ROGERSVILLE, Tenn. (WJHL)- News Channel 11 is celebrating 70 years of broadcasting in the region, marking a television news milestone. But long before television, Tennessee’s first newspaper was printed in Rogersville.
“It’s almost a lost art, a few individuals or some hobbyists who still print things,” said George E. Webb, Jr., the historian for Hawkins County.
The art of printing got its start in Tennessee on November 5, 1791. William Blount, the territorial governor, promised all the printing jobs in the territory to George Raulstone and Robert Ferguson if they would set up shop in Rogersville.
“The way to communicate was through the printed word, and he encouraged or talked to pressman printers from North Carolina to come to East Tennessee,” Webb said.
The Knoxville Gazette was first printed in Rogersville. That start gave birth to a haven for the printing industry when native George L. Berry created Pressman’s Home and convinced the International Printing Pressmen and Assistants Union to relocate to the area.
“They had a school for printers, a trade school,” Webb said. “They had a sanatorium because tuberculosis was very prevalent in the printing industry for a number of reasons. [It] had a hotel, a full little community, had their own post office, their own electric system, the water system.”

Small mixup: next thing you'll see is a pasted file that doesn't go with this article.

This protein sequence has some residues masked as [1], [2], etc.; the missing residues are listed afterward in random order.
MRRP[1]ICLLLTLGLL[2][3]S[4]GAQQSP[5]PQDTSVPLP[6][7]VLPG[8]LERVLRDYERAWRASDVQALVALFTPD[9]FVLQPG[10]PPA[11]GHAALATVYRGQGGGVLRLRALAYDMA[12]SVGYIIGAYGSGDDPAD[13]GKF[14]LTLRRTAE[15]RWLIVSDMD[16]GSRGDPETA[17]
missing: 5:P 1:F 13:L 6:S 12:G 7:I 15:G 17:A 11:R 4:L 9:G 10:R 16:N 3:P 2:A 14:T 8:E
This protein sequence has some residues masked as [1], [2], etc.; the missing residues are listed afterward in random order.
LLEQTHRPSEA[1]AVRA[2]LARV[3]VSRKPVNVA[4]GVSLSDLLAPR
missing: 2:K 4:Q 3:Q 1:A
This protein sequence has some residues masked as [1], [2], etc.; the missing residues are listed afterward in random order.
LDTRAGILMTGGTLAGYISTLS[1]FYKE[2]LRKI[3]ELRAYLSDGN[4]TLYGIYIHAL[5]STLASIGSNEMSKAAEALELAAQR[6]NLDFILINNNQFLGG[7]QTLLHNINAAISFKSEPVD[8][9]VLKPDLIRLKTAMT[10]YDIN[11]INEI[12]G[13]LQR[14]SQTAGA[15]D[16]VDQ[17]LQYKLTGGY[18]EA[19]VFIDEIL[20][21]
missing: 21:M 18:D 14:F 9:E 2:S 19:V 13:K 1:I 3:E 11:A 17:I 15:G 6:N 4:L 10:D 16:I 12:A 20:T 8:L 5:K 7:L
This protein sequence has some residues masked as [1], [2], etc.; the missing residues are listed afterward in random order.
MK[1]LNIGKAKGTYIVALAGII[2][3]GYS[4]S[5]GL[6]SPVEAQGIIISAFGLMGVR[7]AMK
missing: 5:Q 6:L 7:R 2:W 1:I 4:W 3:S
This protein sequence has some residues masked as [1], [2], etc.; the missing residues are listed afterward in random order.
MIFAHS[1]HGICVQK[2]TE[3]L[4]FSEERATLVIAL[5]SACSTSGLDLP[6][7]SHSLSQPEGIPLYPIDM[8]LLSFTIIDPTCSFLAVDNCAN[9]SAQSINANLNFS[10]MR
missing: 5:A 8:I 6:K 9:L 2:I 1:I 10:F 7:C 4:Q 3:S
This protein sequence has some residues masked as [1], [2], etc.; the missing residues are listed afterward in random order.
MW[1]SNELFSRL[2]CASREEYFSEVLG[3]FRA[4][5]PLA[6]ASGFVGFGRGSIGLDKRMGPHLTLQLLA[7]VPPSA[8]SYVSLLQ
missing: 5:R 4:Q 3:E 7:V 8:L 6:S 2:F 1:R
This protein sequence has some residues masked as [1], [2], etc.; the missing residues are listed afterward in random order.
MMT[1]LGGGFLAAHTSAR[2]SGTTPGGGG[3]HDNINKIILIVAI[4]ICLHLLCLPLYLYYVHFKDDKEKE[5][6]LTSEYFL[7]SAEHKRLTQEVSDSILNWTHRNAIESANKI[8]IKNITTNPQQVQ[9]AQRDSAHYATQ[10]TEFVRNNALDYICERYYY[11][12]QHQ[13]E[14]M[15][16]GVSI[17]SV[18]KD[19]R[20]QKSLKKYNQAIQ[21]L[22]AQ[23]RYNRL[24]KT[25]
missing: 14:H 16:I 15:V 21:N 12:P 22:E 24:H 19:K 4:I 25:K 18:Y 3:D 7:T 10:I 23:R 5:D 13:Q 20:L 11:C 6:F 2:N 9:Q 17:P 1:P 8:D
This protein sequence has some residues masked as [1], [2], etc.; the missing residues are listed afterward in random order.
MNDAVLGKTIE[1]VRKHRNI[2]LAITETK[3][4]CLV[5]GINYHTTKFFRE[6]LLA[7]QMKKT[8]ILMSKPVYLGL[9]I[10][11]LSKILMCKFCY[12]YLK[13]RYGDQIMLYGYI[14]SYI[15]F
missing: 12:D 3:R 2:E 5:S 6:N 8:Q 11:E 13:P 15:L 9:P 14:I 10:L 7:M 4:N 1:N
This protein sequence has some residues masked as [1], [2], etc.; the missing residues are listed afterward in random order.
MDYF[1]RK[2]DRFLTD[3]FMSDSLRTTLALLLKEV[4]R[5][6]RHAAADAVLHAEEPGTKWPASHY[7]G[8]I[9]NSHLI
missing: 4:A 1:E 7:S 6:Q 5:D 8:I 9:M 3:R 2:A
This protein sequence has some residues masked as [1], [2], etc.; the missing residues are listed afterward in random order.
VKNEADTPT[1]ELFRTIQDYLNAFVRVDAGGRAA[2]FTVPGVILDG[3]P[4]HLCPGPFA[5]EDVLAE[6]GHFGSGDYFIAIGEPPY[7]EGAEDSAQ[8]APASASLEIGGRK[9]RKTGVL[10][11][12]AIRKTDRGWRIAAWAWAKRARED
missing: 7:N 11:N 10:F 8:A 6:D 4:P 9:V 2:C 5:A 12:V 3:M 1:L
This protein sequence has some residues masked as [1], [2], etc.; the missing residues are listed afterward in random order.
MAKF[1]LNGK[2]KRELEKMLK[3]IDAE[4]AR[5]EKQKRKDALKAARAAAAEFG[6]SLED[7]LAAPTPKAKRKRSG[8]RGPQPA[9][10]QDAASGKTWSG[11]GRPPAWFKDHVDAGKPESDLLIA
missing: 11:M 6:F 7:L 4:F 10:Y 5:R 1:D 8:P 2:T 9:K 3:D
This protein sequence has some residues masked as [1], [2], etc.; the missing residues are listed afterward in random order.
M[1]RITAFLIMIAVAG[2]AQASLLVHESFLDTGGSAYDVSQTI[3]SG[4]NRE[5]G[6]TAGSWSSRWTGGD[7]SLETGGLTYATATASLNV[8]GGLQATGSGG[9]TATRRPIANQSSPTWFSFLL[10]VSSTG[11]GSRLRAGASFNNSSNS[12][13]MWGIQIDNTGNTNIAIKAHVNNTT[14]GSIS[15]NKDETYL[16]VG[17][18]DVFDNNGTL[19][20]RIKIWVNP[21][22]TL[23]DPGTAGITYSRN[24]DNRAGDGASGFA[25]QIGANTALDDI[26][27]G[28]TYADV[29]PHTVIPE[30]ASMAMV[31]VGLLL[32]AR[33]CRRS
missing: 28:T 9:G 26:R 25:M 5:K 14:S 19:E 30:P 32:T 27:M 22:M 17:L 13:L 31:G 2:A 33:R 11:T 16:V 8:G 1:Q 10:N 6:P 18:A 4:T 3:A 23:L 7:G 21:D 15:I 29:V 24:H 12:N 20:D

Newspapers weren’t the only things printed in Rogersville; International Playing Card and Label also set up shop.
“They tried to print playing cards, started and realized it was a bust, and started printing labels for tobacco, cigarettes, syrup packages for cans, vegetable cans, all sorts of things,” Webb said.
The Rogersville Heritage Association is working to preserve the history of print in the area. The association runs the Tennessee Newspaper and Printing Museum.
“Seeing that the printing industry is going the way it is, especially when you come to this museum and see some of the antique equipment we have in here to see how it used to be,” said Stephen Nelson, a Heritage Association board member. “And then, of course, you’re going to see pretty much the end of it because printing is getting to be so outdated.”
It’s where people can come to experience the art of printing and see a copy or replica of most newspapers and items printed in Rogersville.
“It started out with just blocks of wood and then having to put those together for further printing Then they went to light lettering after that, then linotype after that,” said Nelson. “Of course, now it’s all digital.”
The Tennessee Newspaper and Printing Museum is located at 415 South Depot Street. It is currently undergoing renovations, so appointments are recommended. You can find more information here.